Humans have always been fascinated by bison, which are one of the most common motifs in European cave paintings. The Romans were also fascinated by the giant animal, and liked to use bison bulls in their gladiatorial battles. It has also been sought-after as hunting prey due to its fur and its weight – it can weigh up to a tonne.
Part of Skansen’s conservation work
Historically, European bison were spread across the whole of western, central and southeastern Europe, as far north as the Volga River and as far east as the Caucasus. The European bison was present in Sweden during the Bronze Age when the climate was warmer than today.
About the European bisonScientific name:
Even-toed ungulates (Artiodactyla)Family:
Hollow-horned animals (Bovidae)Weight:
250–270 cmHeight at the withers:
180–195 cmSexual maturity:
Approx. 3 yearsAugust to September:
August to September250–270 days:
250–270 daysNumber of young:
Usually one calfLifespan:
Approx. 20 yearsEats:
Plants, mainly herbs, grasses and twigsDistribution:
Mixed and deciduous forests in Europe and Asia
In modern times, the European bison has been widely distributed across Europe. However, it became extinct in the wild in the 1920s. Thanks to a number of animals being kept in captivity, including at Skansen, the species was saved at the last moment. As early as 1929, the first European bison were released in Poland.
The European bison usually moves calmly and unhurriedly when searching for food, but it is actually a very fast animal. It can turn in a small space, and can easily run at a speed of fifty kilometres per hour. It can jump across a three metre wide ditch or over a two metre high fence from a standing position.
A fully-grown adult European bison can weigh up to 900 kilograms. Bulls are characterised by their dark brown fur, strong shoulder section, humped back, bushy mane, and short, broad head with short horns, fringe and beard. Bison cows are smaller and more slenderly built, with a less prominent front end. They weigh between 320 and 640 kilograms.
The European bison is a herd animal that thrives in true deciduous forests. In the wild, they also thrive in mixed coniferous and deciduous forests and in pine and spruce forests with plenty of ground cover. They can also be found in humid alder forests, but avoid swamps. They graze on vegetation on the forest floor, but also eat bark from oak, hornbeam and mountain ash trees.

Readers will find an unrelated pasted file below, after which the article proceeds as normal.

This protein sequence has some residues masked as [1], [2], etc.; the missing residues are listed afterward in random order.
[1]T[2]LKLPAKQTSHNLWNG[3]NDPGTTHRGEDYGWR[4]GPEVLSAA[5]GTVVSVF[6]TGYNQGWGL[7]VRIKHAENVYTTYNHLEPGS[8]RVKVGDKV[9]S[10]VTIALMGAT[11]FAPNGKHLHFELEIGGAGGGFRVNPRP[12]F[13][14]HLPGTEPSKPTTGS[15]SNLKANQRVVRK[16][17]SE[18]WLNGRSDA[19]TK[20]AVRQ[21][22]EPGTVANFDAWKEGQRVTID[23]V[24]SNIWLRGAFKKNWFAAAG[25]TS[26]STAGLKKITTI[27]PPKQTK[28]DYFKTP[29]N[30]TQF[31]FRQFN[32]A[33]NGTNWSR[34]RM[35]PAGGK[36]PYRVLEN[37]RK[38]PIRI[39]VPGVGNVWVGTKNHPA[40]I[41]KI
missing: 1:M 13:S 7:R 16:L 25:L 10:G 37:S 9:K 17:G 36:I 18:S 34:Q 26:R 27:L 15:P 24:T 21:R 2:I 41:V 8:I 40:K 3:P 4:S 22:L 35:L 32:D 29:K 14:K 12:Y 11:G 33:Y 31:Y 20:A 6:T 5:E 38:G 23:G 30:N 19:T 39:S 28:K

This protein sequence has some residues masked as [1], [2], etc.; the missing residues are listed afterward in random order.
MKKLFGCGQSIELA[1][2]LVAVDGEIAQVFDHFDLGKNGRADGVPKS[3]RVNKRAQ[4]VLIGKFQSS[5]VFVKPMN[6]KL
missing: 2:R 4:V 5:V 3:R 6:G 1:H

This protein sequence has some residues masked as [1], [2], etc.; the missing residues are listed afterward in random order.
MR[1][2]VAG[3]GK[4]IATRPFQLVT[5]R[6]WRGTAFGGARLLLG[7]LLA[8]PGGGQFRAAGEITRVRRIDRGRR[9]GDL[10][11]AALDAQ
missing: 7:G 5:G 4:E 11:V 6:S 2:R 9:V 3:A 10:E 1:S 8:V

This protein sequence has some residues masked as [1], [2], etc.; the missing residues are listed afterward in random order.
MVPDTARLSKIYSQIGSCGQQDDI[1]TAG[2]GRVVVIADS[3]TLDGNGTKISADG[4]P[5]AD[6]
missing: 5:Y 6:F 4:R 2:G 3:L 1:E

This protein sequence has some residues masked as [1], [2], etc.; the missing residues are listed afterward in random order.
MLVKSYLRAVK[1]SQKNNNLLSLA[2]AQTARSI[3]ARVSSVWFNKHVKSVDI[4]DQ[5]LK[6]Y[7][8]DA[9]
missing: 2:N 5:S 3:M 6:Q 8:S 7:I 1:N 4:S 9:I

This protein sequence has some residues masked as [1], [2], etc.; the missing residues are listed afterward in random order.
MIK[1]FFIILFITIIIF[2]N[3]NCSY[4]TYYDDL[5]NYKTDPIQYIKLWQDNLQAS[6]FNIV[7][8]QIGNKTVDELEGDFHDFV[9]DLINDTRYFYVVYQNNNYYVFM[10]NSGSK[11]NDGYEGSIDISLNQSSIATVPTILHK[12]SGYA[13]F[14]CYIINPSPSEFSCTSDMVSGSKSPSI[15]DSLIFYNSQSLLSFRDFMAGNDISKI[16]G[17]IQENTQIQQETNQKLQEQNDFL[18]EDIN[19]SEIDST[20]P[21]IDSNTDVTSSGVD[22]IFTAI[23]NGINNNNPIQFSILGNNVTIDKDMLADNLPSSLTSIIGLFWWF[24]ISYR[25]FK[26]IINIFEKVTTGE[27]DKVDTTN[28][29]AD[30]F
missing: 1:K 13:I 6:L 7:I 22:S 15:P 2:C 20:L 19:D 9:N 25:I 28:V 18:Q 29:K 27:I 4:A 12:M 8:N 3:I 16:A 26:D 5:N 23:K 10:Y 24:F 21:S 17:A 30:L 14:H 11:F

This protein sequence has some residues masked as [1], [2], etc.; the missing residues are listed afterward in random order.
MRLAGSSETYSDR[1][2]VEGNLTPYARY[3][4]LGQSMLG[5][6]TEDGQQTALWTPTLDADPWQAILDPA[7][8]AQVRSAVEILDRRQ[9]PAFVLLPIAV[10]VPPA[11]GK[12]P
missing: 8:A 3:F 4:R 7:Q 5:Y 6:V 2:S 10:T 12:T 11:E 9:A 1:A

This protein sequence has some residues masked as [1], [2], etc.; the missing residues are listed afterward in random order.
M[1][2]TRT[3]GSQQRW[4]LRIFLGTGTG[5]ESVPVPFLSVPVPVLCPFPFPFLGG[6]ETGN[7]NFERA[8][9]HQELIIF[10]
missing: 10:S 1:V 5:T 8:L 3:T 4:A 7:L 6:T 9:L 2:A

Females with calves lead the herd
European bison cows and their calves live in loosely composed herds, while bulls usually roam alone and only follow a flock during mating. The leader of the herd is an older cow with a calf. The size of the herd changes throughout the year, and can be up to 20 animals.
Two fully-grown adult bulls cannot be in the same enclosure or on opposite sides of a fence without a fight breaking out at some point. They are particularly irritable during the mating season.
In the wild, the mating season is between August and September. In captivity, it can occur throughout most of the year. During the mating season there is fighting between the bulls – the strongest bull chases away the others and can then mate with the females in the herd.
The gestation period for a bison cow is between 254 and 277 days, and she normally has one calf. The cow leaves the herd to give birth in peace and quiet, staying away for five to six days before returning with her newborn calf. Calves weigh between 16 and 35 kilograms at birth. They suckle for about ten months, but gradually start eating from the age of just three months.
A vulnerable species
Recent reports suggest that wild European bison have serious inbreeding problems, and that animals therefore need to be moved between different areas. Wild European bison populations have increased from 1,800 individuals in 2003 to more than 6,200 in 2019, with a total of over 6,000 wild European bison and around 2,500 in animal parks. Wild populations are found in Poland, Ukraine, Lithuania, Romania, Russia, Slovakia and Belarus.
The European bison has ‘Near Threatened’ status according to the International Union for Conservation of Nature (IUCN) red list.
Bison or wisent?
The words ‘bison’ and ‘wisent’ have the same roots. ‘Bison’ is the Greco-Roman variant, and ‘wisent’ is the Germanic variant. Today, the American bison is only referred to as a bison, while the European bison is sometimes also called a wisent.